Sitting on a thick disk of Himalayan pink salt, subtle saline undertones seep into the 6oz Fermanagh Blackened Sirloin. A final seasoning of miso and sesame powder ensures it retains its sublime tenderness and flavour.
A sixth taste, ‘starchy’, may only have been discovered this month, but, unwittingly, Dylan already nails carb perfection with his crispy rice chips, tossed in a sticky Korean hot sauce and sesame seeds. Is it unpatriotic to suggest the best chips I’ve ever had are not made of potato?
No less care is taken with the side of smokey, blow torched shiitake mushrooms, and a drinkable burnt onion reduction. As Darina quips: “this is like steak and chips on crack.”
Roasted Salmon is served in traditional Japanese Nabemono style. Already cooked to borderline perfection, with a blackened skin and fleshy pink centre, it is finished off by a quick dip in a simmering broth with baby vegetables.
And, what a broth it is; once the reserve of the ill and feeble, here it is gasp-inducingly intense with the pure flavours of salty soy and spicy ginger. My only concern was whether to greedily slurp up this elixir by the spoonful, or to share it with the seasoned rice so that every last drop could be absorbed. Thankfully, dribbling is encouraged in Japan.
Stimulated by ‘salt’, satiated by ‘sweet’ and overcome by ‘umami’, three tastes into our palate training exercise we take time to regroup before taking on the ‘bitter’ course: Chocolate and Japanese Pepper Mousse – which after only after a few mouthfuls reactivates our taste buds via the sprinkle of green pepper innocently lining the three perfectly formed, shiny quenelles of mousse.
Matcha Green Tea Brulee is not what you expect a dessert to look like. In a vibrant sea of green, sits a mountain edged by a fresh fall of ice-cold yoghurt mousse snow, its peaks of white chocolate encasing a yuzu ice cream.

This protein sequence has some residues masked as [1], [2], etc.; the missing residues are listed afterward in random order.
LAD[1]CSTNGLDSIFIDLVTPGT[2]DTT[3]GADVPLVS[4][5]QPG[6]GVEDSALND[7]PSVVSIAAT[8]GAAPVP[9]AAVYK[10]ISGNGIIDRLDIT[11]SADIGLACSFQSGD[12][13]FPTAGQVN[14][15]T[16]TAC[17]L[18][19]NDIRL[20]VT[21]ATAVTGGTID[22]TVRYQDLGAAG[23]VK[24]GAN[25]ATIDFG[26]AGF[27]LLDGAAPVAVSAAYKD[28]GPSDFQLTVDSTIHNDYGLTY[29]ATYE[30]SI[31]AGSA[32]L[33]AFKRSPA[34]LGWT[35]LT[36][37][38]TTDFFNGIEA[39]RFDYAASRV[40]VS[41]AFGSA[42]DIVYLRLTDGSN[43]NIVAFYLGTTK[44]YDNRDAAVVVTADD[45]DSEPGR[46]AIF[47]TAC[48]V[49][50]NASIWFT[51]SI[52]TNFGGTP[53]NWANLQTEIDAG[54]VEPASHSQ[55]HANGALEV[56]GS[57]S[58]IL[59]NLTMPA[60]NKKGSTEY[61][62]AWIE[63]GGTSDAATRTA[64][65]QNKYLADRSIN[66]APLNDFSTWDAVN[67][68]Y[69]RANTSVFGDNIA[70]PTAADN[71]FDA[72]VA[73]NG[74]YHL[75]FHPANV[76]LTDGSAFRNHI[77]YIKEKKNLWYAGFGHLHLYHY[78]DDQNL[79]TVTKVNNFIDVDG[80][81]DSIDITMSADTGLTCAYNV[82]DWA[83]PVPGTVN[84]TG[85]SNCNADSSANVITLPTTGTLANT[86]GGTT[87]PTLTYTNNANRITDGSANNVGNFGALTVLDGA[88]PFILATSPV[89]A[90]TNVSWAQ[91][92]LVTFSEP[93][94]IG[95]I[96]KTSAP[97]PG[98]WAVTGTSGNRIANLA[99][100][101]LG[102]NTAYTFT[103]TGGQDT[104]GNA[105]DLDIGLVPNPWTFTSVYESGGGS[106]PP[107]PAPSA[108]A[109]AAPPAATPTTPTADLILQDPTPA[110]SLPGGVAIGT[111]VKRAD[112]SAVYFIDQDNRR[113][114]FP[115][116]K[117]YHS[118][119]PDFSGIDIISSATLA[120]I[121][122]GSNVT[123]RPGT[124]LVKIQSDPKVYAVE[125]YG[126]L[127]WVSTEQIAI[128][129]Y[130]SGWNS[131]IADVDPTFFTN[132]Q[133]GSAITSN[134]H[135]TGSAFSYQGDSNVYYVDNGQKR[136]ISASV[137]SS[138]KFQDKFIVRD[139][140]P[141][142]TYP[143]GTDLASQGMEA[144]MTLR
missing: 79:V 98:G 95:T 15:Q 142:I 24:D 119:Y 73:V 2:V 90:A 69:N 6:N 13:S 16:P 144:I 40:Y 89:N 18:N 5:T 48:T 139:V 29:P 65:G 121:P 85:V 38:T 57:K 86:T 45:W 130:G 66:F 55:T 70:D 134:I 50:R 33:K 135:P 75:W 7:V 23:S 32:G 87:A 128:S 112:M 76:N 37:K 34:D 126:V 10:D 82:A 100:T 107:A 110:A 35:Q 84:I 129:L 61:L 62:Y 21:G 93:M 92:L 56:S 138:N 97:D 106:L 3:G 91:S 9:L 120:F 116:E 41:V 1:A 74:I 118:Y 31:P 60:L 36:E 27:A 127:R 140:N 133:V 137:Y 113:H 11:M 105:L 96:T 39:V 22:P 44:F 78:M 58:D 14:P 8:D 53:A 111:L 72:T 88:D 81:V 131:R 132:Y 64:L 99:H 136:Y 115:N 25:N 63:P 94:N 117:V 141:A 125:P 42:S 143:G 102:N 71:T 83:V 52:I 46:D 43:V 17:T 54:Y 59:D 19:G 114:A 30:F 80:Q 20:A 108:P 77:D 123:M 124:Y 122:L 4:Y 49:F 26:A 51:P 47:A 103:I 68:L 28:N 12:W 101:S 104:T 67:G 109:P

The taste should be just as unorthodox, but somehow, by scooping up each element onto a spoon, sweet and sour combine to create something that both decadently creamy and a refreshing end to a meal.
Every course at Taste at Rustic pushes you to the limits, hitting you over the head with a wave of pure flavour, be that sweet, umami, salt, bitter, or sour. Arriving separately, they combine to create a palate tingling, skin chilling, mind boggling taste sensation.
Even more astonishing is the price of this heady experience. The Early Taste menu is not a compromised version of Dylan’s vision, but a generous showcase of his dishes. We felt almost naughty leaving paying under €40 for what we had just experienced – an act of twilight robbery, surely.
A little dazzled and flustered, we made our way back down the stairs and out onto the street: what exactly had just happened up there? One thing is for sure, Taste at Rustic fed our senses, but has left us hungry for more.
Taste at Rustic,
17 South Great George’s,
Erica grew up with a baker and confectioner for a father, and a mother with an instinct and love for good food. It is little wonder then that, after completing a law degree, she completed a Masters in Food Business at UCC. With a consuming passion for all things food, nutrition and wellness, working with TheTaste is a perfect fit for Erica; allowing her to learn and experience every aspect of the food world meeting its characters and influencers along the way.